Until this year I pottered around, cutting the grass, weeded borders; dead headed the definitely dead flower heads and in Spring carried out slug patrol duties when the Hosta shoots sprung up.

    This year for the very first time I decided to dedicate a small area for growing my own veggies. In early Spring I put in two 3′ x 3′ approx.,raised beds and also dug another separate small area for veg growing. All summer long I had plenty of salad staples such as spring onions and various lettuce. Garden peas were a delight. Tomatoes only so&so ..and on the subject of Tomatoes, the notion of “could do a lot better” did cross my mind several times. (pinching out the side shoots of Tomato plants is lost on me, I’ve read the relevant paragraph in one or two gardening books but I’m still as wise as ever!). To the more recent, I never knew how tall brussel sprout plants grew….I had a more than plentiful crop for one person and, having picked some of them, I learned to my cost that earwigs love hiding in the sprouts ie., once inside, they ran in all directions across my kitchen countertop ….help!.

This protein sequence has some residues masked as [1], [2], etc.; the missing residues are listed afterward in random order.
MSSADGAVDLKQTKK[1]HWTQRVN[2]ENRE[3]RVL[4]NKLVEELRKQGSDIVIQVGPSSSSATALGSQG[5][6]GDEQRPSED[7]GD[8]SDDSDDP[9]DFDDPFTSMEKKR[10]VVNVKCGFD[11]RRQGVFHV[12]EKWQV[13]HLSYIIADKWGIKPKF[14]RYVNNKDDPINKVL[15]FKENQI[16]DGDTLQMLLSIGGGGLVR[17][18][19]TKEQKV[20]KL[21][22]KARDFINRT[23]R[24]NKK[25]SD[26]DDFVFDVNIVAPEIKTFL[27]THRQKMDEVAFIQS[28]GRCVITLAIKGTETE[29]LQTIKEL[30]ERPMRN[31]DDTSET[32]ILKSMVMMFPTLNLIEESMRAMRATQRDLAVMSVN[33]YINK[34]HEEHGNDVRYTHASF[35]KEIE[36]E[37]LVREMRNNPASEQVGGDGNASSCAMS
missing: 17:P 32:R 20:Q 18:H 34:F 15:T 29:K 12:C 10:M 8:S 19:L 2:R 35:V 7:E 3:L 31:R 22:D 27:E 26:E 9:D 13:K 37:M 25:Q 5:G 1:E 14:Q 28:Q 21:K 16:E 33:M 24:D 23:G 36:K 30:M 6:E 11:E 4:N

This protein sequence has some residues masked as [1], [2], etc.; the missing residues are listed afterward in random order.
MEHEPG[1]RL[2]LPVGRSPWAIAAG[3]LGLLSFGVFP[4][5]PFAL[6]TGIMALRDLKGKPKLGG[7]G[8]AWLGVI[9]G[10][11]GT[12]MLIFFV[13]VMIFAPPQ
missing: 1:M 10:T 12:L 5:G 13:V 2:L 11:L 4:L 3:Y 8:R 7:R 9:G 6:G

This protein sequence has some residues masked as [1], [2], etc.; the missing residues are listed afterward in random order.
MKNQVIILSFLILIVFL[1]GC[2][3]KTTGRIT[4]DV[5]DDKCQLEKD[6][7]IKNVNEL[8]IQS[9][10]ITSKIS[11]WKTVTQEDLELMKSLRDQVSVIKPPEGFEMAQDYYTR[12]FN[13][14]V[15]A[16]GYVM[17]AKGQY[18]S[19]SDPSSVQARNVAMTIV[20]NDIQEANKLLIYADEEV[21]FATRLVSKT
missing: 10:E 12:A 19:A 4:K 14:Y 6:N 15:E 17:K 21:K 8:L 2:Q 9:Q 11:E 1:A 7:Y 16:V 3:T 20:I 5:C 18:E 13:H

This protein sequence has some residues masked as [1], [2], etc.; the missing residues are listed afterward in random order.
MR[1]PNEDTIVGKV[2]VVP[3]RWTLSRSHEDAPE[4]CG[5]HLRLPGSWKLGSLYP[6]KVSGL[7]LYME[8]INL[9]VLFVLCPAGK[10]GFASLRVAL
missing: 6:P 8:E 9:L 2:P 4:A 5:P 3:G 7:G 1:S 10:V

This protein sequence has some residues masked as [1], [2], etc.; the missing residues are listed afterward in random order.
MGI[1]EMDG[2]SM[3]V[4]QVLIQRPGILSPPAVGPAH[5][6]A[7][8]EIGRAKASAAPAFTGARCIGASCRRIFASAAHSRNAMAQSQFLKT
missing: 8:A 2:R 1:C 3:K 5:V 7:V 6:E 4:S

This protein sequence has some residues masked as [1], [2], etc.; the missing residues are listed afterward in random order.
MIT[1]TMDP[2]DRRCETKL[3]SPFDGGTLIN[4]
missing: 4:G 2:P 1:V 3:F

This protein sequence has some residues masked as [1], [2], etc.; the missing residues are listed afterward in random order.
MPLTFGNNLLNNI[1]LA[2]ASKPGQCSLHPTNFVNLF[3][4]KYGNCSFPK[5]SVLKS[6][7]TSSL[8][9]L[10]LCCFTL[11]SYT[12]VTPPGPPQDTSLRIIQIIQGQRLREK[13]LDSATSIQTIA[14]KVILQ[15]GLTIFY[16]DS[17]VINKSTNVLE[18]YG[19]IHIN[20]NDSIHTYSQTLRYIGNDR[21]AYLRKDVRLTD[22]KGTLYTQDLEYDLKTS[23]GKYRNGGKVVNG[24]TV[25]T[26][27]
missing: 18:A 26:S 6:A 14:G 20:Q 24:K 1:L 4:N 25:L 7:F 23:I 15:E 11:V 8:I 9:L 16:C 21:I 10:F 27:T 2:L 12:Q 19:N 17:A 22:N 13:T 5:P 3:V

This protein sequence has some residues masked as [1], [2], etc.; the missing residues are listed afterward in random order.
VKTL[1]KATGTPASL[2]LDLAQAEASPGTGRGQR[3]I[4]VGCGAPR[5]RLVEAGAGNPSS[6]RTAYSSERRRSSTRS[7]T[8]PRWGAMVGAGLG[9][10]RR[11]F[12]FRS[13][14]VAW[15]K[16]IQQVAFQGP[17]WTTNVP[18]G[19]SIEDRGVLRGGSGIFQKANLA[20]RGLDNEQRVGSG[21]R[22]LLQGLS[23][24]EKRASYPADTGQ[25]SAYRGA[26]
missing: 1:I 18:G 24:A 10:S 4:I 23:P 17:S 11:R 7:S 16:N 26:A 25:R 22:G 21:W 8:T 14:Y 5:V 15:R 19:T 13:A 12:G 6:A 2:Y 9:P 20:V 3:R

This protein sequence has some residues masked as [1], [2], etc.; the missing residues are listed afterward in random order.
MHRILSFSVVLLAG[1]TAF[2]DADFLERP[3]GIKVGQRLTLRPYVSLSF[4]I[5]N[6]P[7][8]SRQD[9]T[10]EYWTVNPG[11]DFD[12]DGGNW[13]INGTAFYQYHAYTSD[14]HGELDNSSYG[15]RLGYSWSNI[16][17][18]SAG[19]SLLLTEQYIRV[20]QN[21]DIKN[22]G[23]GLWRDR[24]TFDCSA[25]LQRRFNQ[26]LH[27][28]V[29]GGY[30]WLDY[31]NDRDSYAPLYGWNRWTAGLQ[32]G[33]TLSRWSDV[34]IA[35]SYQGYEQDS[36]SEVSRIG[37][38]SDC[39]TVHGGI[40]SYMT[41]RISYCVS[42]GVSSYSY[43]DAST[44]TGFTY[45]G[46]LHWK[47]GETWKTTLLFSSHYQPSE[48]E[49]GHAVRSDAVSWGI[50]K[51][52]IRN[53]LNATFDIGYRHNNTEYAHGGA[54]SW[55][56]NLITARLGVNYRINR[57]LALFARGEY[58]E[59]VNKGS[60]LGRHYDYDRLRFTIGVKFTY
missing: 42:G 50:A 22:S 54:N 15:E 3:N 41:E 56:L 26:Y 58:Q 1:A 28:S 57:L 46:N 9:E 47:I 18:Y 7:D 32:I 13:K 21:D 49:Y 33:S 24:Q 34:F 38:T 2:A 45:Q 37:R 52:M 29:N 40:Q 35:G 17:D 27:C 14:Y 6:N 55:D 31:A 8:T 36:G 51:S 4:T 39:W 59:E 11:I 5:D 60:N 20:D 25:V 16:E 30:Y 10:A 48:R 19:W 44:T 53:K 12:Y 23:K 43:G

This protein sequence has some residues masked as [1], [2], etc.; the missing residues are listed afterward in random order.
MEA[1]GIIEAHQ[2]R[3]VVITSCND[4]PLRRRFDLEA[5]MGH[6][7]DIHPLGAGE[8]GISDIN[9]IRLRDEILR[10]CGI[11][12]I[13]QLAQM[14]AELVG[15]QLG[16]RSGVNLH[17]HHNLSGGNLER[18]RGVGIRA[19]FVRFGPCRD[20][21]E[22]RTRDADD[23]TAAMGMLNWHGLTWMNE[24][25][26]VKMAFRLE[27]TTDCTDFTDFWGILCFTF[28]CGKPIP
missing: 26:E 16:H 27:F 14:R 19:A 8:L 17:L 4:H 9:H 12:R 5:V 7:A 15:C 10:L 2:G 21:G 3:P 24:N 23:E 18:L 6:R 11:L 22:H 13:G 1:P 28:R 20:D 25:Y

I had planted onion sets in 2 different sites. This resulted in a noticible difference in the size of the onions. I now know where not to plant them next year. The garden peas were delicious and I intend to sow double or treble the amount in 2012. To my amazement, the strawberries I had offhandly planted in containers flourished and kept cropping and were so sweet to taste.

    Restricted I may be but, I’m now definitely hooked on the concept of growing your own. Perhaps next year I’ll be a little more daring …maybe plant cucumbers ..cabbage… courgettes,.. garlic..chilli, other peppers, potatoes. I’m already looking forward to 2012. For sure, it will “trial and error” planting but here goes, as they say!


    • Hi Moira, and thank you so much for your wonderful compliments. Getting feedback always brightens my day!